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Book review: 'Under A Summer Sky' by Nan Rossiter

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Nan Rossiter's 'Under A Summer Sky'

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Today, Hartford Books Examiner reviews Under A Summer Sky (Kensington Books, $15.00) by Nan Rossiter.

Published earlier this week, Under A Summer Sky is the Connecticut-based author’s fourth adult novel, following The Gin & Chowder Club, Words Get in the Way, and More Than You Know. Rossiter has also written and illustrated stories for a younger audience—including The Way Home, which was selected as one of Smithsonian Magazine’s Notable Books for Children.

As the story opens, readers are introduced to Laney Coleman, who, along with her minister husband, Noah, is raising five sons in an old Cape Cod house that sits beside the water. Also a school teacher, Laney is consumed with the demands of work, family, a new dog, and a health scare—so the unexpected announcement that she and Noah will be hosting a summer wedding for his brother, Micah, is one that fills her with equal parts joy and apprehension.

Laney and Noah’s parental concerns—their youngest son, Asher, is being bullied at school while their eldest, Elijah, is immersed in a new romance that has quickly turned serious—are paramount on their minds, though they are also heavily vested in the travails of their extended family. For instance, Noah’s father, Asa, appears to be in a state of declining health while his wife, Maddie, is made to bear the burden of his care alone. That wedding plans should necessitate the interruption of such private sorrows is perhaps divine intervention.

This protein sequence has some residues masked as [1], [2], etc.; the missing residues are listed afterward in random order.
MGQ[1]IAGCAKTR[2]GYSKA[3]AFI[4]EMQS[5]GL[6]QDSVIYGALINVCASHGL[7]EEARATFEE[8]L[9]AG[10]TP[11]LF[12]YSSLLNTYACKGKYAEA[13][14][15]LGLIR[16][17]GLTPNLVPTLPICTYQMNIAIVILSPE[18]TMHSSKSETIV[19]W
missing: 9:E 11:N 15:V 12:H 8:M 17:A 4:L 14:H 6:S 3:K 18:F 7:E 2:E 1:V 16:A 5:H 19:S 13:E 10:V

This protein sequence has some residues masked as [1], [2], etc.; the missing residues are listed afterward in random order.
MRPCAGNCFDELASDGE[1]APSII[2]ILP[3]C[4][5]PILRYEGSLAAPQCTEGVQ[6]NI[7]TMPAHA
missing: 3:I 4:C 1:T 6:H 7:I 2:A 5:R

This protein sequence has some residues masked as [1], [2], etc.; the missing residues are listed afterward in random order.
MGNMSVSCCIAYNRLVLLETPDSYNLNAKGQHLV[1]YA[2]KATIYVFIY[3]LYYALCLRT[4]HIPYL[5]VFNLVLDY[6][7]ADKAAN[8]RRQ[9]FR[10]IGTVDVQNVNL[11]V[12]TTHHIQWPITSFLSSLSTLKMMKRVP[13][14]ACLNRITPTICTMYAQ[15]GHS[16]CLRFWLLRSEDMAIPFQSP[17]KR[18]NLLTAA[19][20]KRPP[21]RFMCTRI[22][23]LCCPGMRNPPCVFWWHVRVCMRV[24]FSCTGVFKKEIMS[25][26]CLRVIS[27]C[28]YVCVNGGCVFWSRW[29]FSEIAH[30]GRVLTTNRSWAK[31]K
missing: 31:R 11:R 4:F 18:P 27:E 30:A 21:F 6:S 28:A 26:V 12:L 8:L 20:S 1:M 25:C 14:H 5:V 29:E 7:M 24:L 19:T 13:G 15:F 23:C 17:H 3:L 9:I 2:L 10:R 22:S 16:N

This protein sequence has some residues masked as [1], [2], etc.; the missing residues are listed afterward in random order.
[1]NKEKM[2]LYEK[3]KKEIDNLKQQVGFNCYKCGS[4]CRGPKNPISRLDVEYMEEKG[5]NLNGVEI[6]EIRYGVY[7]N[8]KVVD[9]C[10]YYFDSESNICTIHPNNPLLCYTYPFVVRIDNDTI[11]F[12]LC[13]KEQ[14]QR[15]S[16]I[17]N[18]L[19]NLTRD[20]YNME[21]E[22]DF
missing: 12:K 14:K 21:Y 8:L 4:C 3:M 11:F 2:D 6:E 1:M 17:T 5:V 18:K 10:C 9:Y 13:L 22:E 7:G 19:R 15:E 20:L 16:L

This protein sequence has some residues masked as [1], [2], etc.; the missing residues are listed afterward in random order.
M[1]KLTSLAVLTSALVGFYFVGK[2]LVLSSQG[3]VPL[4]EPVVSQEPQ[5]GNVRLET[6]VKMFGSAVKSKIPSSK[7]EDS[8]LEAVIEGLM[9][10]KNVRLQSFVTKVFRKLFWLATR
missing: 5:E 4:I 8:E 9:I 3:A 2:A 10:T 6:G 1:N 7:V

If it sounds complicated, that’s because it is. But Rossiter offsets life’s inherent drama with moments of levity—poetry recitations, pancake breakfasts, church sermons—that celebrate the essence of family and friendship, showing us that times of darkness invite light. Further, she revisits characters from her earlier books, creating an inspired intermingling that will delight longtime readers while enticing newcomers to discover her backlist for the first time. The setting, with its sea breeze and quaint charm, is immediately inviting, adding to the overall sense of familiarity that the author so beautifully evokes.

Nan Rossiter is at the peak of her storytelling abilities with Under A Summer Sky, which is told with the kind of compassion, grace, and wisdom that is nearly unrivaled in contemporary fiction. Her gentle message of faith serves as a poignant reminder that happiness can be found in the wake of heartache, and that new beginnings are often the blessings that result from closure. To read this book is to feel like you’ve come home …

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